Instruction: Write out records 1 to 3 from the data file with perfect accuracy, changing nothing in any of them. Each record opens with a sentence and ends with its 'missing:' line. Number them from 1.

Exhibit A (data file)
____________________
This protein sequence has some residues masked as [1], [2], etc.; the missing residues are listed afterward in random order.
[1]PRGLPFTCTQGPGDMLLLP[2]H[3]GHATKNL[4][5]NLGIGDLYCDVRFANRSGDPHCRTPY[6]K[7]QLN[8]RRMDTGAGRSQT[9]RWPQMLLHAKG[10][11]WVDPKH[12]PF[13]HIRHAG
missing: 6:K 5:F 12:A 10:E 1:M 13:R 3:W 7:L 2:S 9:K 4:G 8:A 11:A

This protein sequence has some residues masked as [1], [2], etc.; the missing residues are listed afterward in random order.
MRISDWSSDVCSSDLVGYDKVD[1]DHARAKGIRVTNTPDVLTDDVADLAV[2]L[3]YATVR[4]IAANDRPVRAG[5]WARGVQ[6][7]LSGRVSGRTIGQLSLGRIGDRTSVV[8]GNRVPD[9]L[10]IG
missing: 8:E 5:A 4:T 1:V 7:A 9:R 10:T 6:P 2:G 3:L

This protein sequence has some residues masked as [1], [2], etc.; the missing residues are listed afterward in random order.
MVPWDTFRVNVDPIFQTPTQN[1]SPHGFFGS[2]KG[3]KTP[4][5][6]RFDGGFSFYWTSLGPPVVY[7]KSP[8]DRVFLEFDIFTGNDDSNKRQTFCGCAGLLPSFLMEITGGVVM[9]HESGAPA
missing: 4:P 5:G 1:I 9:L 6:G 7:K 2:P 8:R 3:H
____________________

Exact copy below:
This protein sequence has some residues masked as [1], [2], etc.; the missing residues are listed afterward in random order.
[1]PRGLPFTCTQGPGDMLLLP[2]H[3]GHATKNL[4][5]NLGIGDLYCDVRFANRSGDPHCRTPY[6]K[7]QLN[8]RRMDTGAGRSQT[9]RWPQMLLHAKG[10][11]WVDPKH[12]PF[13]HIRHAG
missing: 6:K 5:F 12:A 10:E 1:M 13:R 3:W 7:L 2:S 9:K 4:G 8:A 11:A

This protein sequence has some residues masked as [1], [2], etc.; the missing residues are listed afterward in random order.
MRISDWSSDVCSSDLVGYDKVD[1]DHARAKGIRVTNTPDVLTDDVADLAV[2]L[3]YATVR[4]IAANDRPVRAG[5]WARGVQ[6][7]LSGRVSGRTIGQLSLGRIGDRTSVV[8]GNRVPD[9]L[10]IG
missing: 8:E 5:A 4:T 1:V 7:A 9:R 10:T 6:P 2:G 3:L

This protein sequence has some residues masked as [1], [2], etc.; the missing residues are listed afterward in random order.
MVPWDTFRVNVDPIFQTPTQN[1]SPHGFFGS[2]KG[3]KTP[4][5][6]RFDGGFSFYWTSLGPPVVY[7]KSP[8]DRVFLEFDIFTGNDDSNKRQTFCGCAGLLPSFLMEITGGVVM[9]HESGAPA
missing: 4:P 5:G 1:I 9:L 6:G 7:K 2:P 8:R 3:H